In his State of the Union address last night, President Obama struck a blow for higher-ed transparency.
In his address, Obama announced the release of a new College Scorecard that, he said, “parents and students can use to compare schools based on a simple criteria: where you can get the most bang for your educational buck.”
Every school now has a federal scorecard that contains these five pieces of information:
- Graduation Rate.
- Loan Default Rate.
- Median Borrowing.
Here is what the scorecard looks like:
Federal College Search Engine
On the same page as the scorecard is a new search engine that families can use to look for schools. It may be a bit more friendly than the one on the federal College Navigator.
Here is what the new website says about the search feature:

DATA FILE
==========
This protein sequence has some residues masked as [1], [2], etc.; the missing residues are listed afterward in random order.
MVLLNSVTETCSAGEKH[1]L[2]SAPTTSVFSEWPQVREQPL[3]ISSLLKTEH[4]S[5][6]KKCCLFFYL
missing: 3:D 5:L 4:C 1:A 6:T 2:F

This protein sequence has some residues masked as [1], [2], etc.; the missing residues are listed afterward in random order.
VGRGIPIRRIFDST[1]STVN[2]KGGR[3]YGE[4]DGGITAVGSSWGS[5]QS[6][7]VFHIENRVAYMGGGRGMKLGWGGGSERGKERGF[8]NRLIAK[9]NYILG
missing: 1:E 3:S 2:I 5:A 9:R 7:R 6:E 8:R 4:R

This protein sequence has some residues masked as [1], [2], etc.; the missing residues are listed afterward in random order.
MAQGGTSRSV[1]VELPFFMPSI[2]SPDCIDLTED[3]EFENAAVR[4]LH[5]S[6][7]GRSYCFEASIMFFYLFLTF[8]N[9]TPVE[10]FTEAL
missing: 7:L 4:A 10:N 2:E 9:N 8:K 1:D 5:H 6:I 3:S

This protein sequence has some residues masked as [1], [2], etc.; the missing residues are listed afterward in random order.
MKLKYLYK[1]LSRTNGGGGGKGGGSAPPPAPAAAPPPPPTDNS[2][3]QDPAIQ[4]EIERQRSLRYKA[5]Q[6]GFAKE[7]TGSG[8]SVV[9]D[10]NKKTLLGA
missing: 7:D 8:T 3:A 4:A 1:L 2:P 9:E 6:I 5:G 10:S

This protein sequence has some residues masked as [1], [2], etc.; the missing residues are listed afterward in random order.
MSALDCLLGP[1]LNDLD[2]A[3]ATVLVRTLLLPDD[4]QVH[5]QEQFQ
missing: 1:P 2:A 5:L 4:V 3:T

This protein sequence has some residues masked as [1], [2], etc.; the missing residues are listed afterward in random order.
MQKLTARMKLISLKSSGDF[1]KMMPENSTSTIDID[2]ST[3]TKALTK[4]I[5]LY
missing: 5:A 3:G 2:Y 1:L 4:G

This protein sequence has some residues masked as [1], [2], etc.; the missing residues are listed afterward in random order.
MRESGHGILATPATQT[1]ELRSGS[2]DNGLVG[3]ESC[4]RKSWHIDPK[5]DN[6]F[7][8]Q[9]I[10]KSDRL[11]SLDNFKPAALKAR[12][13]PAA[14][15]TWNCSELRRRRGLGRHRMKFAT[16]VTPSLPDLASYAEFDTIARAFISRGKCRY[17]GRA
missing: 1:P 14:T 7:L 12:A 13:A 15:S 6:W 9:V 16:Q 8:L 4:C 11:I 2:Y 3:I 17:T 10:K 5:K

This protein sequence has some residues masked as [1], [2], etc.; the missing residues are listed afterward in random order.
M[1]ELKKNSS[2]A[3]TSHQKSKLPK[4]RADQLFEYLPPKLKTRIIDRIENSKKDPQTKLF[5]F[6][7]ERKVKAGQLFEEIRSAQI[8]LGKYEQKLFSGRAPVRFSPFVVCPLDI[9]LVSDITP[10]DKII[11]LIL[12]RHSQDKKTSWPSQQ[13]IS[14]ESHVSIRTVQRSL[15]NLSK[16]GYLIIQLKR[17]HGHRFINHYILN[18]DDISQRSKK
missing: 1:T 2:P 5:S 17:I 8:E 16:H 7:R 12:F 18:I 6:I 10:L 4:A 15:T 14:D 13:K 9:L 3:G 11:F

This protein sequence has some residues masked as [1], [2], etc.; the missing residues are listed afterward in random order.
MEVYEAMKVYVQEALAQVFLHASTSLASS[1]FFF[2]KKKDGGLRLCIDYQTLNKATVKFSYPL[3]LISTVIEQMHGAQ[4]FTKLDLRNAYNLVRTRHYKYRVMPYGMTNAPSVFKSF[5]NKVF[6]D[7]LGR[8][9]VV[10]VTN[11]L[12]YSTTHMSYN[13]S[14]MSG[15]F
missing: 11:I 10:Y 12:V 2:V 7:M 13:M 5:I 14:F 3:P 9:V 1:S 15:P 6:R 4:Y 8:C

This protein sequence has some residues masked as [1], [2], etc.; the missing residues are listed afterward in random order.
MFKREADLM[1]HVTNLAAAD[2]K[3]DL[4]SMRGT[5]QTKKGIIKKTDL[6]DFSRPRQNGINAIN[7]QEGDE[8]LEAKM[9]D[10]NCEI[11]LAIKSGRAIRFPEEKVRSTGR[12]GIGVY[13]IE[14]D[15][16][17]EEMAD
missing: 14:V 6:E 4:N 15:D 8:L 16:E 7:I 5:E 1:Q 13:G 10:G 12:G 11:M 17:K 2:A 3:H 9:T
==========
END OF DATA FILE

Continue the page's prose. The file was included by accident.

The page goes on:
Users can search for a college by name or by selecting factors that are important to the student’s college search (e.g., programs or majors offered, awards offered, location, undergraduate enrollment size, campus setting, etc.). To see an institution’s scorecard, click on the institution’s name in the search results. Users may remove search criteria at any time or start a new search by using the “Back to Search” button.
Giving it a Try
Unfortunately, I wasn’t able to check out the ScoreCard or the new college search engine. I suspect that are so many people trying to do the same thing today that the site isn’t working properly. I’ll try again later today.
If you do get to take the site for a spin, I’d love to hear what you think of it. Transparency is good and this should only be the beginning. We need a lot more lights shone on the higher-ed industry.
Later in the day I was finally able to access the site and wrote further thoughts in my CBS MoneyWatch post:
Here are other posts on the new scorecard from The Chronicle of Higher Ed and InsideHigher Ed:
Lynn O’Shaughnessy is the author of the second edition of The College Solution: A Guide for Everyone Looking for the Right School at the Right Price.